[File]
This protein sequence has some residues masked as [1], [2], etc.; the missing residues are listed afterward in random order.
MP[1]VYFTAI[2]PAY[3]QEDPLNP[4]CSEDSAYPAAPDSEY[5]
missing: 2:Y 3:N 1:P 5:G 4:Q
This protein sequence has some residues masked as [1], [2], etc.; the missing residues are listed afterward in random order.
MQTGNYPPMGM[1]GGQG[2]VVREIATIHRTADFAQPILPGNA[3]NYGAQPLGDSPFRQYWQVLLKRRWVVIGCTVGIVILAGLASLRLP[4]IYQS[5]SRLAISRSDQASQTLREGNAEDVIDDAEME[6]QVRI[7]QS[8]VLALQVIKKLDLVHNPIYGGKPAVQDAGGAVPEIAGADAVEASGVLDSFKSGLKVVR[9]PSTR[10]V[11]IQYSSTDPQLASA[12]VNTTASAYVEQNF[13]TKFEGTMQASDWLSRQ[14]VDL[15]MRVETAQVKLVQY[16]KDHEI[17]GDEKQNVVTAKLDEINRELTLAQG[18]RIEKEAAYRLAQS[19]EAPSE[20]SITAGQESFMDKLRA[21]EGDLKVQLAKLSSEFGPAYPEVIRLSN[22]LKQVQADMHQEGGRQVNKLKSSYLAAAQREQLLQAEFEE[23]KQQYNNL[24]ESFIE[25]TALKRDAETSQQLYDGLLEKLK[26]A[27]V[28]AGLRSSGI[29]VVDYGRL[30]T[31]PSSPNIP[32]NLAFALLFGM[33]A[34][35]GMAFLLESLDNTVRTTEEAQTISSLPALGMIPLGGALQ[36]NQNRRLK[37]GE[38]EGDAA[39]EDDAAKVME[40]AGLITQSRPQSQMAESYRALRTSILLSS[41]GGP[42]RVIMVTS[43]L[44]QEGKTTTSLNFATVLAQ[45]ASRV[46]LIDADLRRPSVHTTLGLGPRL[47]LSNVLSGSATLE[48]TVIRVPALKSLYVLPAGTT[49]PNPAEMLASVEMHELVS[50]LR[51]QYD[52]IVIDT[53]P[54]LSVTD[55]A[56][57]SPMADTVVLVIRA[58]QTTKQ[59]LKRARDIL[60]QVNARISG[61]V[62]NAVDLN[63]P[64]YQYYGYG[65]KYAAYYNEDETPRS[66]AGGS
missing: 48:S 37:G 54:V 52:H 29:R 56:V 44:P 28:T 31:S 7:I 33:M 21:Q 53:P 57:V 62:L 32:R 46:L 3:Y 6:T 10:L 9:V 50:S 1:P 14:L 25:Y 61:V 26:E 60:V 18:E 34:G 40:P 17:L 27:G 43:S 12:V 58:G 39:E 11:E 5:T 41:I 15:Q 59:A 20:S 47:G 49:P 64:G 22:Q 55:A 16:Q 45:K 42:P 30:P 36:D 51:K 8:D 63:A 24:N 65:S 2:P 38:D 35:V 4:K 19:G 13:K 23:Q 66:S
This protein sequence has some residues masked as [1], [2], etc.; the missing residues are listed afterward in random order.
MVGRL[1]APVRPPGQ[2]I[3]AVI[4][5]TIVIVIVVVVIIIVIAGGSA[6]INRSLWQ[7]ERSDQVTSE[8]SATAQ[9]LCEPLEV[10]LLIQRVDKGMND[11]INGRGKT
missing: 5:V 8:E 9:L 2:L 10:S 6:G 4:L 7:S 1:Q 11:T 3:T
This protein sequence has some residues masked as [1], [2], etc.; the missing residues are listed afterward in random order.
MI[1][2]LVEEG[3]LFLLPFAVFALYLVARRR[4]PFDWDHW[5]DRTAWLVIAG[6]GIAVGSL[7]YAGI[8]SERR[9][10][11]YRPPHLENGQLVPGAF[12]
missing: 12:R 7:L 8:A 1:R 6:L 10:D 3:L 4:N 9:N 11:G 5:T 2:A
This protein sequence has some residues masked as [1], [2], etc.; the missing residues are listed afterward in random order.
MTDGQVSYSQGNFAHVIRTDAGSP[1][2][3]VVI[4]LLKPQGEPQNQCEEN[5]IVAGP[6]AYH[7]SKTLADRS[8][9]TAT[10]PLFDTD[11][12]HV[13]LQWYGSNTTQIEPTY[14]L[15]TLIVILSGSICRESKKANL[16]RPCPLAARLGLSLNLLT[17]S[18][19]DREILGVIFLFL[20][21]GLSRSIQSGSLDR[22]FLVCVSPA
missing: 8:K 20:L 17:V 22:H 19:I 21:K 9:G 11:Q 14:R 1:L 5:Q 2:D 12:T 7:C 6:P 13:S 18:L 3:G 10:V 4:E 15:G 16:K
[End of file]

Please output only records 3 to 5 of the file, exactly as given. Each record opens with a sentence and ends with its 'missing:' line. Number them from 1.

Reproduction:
This protein sequence has some residues masked as [1], [2], etc.; the missing residues are listed afterward in random order.
MVGRL[1]APVRPPGQ[2]I[3]AVI[4][5]TIVIVIVVVVIIIVIAGGSA[6]INRSLWQ[7]ERSDQVTSE[8]SATAQ[9]LCEPLEV[10]LLIQRVDKGMND[11]INGRGKT
missing: 5:V 8:E 9:L 2:L 10:S 6:G 4:L 7:S 1:Q 11:T 3:T
This protein sequence has some residues masked as [1], [2], etc.; the missing residues are listed afterward in random order.
MI[1][2]LVEEG[3]LFLLPFAVFALYLVARRR[4]PFDWDHW[5]DRTAWLVIAG[6]GIAVGSL[7]YAGI[8]SERR[9][10][11]YRPPHLENGQLVPGAF[12]
missing: 12:R 7:L 8:A 1:R 6:L 10:D 3:L 4:N 9:N 11:G 5:T 2:A
This protein sequence has some residues masked as [1], [2], etc.; the missing residues are listed afterward in random order.
MTDGQVSYSQGNFAHVIRTDAGSP[1][2][3]VVI[4]LLKPQGEPQNQCEEN[5]IVAGP[6]AYH[7]SKTLADRS[8][9]TAT[10]PLFDTD[11][12]HV[13]LQWYGSNTTQIEPTY[14]L[15]TLIVILSGSICRESKKANL[16]RPCPLAARLGLSLNLLT[17]S[18][19]DREILGVIFLFL[20][21]GLSRSIQSGSLDR[22]FLVCVSPA
missing: 8:K 20:L 17:V 22:H 19:I 21:K 9:G 11:Q 14:R 1:L 5:Q 2:D 12:T 7:C 6:P 13:S 18:L 3:G 10:V 4:E 15:G 16:K